Wednesday, January 24, 2007

Coming Home from Kentucky

We had snow in Ashland, KY, which was a surprise even to the locals. (While it's not a snowy photo, you can get a glimpse of downtown Ashland here thanks to Houseofboyd and Flickr.) After visiting our client the Wink and I drove out in a "wintery mix" that thankfully was not sticking to the roads. I-64 takes you quickly into West Virginia, with Ohio visible on the left, just over all the wonderful steel bridges.

We stuck to the highways until we saw the route 52 sign, right after the long tunnel under the mountain that divides West Virginia from the Old Dominion. Knowing it was the same road we have taken countless times to Winston-Salem, and knowing it was actually a short-cut, we had to check it out.

I should have known better. It started out OK, but then got incredibly steep and narrow as it wound its way up to the shoulder of Big Walker Mountain. Still no ice or snow on the road, or I would have turned back, but plenty on the shoulders, where it had obviously been ploughed. I paused at the very top and Winkycat and I checked out the observation deck and strange rope bridge and fire tower at a closed down general store. The photo is the view from the little observation deck.

Once we got back into the valley we came to a tiny park beside a stream in the Jefferson National Forest. A dirt road, a trail through the woods, a narrowing track beside the stream, the muddy edge of the bank as I climbed over fallen trees and dodged greenbriers... Still in suit pants and bowtie, I finally got my fill when it looked like the next devolution of the trail was swamp. With the camera threatening every frame to shut down for lack of juice, I got a few shots. I call this one, "Suited Fool in Woods," or "Have Bowtie, Will Travel." At least my field jacket kept me relatively warm. Poor Kitteywink had to stay parked beyond the closed gate. "Foot traffic welcome," said the sign on the gate - but not her foot.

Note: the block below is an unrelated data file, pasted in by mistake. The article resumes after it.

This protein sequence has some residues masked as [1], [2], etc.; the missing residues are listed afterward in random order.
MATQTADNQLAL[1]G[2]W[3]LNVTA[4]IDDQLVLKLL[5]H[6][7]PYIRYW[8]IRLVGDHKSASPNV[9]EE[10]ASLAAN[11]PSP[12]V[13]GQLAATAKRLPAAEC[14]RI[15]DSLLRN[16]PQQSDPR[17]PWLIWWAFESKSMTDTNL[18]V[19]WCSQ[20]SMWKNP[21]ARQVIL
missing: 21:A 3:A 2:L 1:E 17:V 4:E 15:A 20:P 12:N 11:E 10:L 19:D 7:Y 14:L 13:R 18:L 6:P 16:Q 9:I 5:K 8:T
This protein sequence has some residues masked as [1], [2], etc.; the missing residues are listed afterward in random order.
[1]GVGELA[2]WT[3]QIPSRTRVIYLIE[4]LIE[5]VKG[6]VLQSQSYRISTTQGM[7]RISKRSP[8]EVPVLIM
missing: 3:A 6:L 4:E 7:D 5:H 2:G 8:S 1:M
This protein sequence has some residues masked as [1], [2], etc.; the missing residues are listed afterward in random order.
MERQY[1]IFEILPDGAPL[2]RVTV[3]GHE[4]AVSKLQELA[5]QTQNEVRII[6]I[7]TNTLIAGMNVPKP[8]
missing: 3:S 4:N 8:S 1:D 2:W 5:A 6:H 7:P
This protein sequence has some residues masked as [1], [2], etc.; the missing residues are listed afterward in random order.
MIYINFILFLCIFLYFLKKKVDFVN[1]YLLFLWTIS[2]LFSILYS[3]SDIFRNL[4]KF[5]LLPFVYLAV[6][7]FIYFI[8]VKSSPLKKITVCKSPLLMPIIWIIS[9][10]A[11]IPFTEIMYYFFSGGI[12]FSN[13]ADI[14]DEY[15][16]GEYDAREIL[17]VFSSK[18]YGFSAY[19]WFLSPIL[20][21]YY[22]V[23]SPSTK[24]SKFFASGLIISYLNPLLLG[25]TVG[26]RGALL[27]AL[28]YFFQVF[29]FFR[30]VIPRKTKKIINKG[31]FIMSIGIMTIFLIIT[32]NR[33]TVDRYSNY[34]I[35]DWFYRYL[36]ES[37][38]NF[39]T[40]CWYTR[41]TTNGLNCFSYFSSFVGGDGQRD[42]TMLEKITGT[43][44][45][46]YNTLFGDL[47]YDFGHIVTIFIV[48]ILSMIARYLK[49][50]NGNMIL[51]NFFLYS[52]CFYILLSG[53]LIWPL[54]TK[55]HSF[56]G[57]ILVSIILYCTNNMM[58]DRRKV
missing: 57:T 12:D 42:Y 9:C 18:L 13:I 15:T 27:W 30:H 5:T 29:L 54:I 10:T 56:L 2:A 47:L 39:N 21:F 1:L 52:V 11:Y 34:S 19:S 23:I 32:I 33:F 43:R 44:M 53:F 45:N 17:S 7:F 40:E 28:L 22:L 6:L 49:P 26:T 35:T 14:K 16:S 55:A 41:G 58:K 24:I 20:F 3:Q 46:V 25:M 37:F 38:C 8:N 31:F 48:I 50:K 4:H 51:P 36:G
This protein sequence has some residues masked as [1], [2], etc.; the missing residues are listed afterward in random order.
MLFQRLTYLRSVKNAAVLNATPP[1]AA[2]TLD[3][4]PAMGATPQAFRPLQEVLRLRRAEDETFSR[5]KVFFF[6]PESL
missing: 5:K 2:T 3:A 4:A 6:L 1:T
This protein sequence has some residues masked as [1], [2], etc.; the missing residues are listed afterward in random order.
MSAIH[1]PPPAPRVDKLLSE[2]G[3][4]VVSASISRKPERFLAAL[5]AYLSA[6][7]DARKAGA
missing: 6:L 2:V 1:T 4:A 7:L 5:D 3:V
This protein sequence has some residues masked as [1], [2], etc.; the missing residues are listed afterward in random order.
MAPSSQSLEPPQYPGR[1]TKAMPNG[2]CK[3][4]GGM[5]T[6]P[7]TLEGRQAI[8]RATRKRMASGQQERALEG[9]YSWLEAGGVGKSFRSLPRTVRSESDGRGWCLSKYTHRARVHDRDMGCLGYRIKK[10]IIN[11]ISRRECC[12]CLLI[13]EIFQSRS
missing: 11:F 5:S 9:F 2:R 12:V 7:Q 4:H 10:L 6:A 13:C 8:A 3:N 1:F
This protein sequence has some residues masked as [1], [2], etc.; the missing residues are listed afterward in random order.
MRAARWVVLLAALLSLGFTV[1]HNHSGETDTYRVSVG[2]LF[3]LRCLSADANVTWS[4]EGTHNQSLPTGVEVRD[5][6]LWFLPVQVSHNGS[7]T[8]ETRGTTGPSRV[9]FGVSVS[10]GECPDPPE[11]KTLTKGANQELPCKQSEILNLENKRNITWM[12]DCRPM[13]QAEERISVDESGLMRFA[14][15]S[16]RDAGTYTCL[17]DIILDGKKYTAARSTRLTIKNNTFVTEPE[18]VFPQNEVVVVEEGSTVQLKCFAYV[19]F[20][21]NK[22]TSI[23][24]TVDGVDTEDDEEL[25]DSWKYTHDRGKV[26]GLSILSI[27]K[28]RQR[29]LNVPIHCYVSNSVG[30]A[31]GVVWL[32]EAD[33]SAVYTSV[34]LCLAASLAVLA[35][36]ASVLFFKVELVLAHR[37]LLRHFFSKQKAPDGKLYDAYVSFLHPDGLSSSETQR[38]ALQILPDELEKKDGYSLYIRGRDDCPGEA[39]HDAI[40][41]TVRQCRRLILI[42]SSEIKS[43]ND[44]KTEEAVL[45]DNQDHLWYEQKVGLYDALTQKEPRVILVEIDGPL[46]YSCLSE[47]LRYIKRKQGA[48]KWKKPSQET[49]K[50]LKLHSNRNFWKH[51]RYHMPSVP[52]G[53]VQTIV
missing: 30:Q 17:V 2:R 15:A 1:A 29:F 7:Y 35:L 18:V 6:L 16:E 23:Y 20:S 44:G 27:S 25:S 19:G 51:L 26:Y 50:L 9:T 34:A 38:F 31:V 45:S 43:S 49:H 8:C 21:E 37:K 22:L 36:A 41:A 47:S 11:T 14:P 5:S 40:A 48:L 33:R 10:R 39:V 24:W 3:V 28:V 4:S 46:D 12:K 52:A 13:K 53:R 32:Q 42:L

Winky and I parked in the lot of a country church, and I prowled around in the cold wind to find the best way to capture it against the wintry sky, finally deciding the best view was up the white pine lined driveway.

Just before sundown, and back on I-77 to make some distance, we crossed the New River. An interesting stone tower on the left caught my eye and we got off to investigate. Another closed gate, but this time a sign a ways up the road announced that the grounds were closed from Nov to March. It's a shot tower - used to let molten lead fall through a screen to harden before plunging into a tub of water at the bottom (I read it was a shot tower - the rest I know from books). I wonder if it was used for the Civil War or the Revolutionary War.

Around the bend from the Shot Tower Historical Park was the New River Trail State Park, and the lovely little hamlet of Foster Falls, named for a rapids in the New River. I used up all the remaining batteries getting shots of this beautiful little park. The horse offered her nose for a stroke.

The rest of the trip was uneventful and mostly in the dark. I had music in my head, so I didn't use the tape player or radio at all on the entire drive back. It was a good little voyage. On many business trips there is little time to sight-see - so I was grateful the timing on this one allowed some time to experience the countryside.

I lost my cell phone somewhere in VA. I had used it for several business calls on the way, getting things started for those customers. I had checked it often, though reception was bad in the mountains, as usual. I didn't leave the car once I left Foster Falls, so my best guess is that it came off my belt, clip and all during the 45 minutes I walked about taking photos. It could be just about anywhere, but I like to picture it still on the shore of the New River, where I skimmed a stone before turning back.

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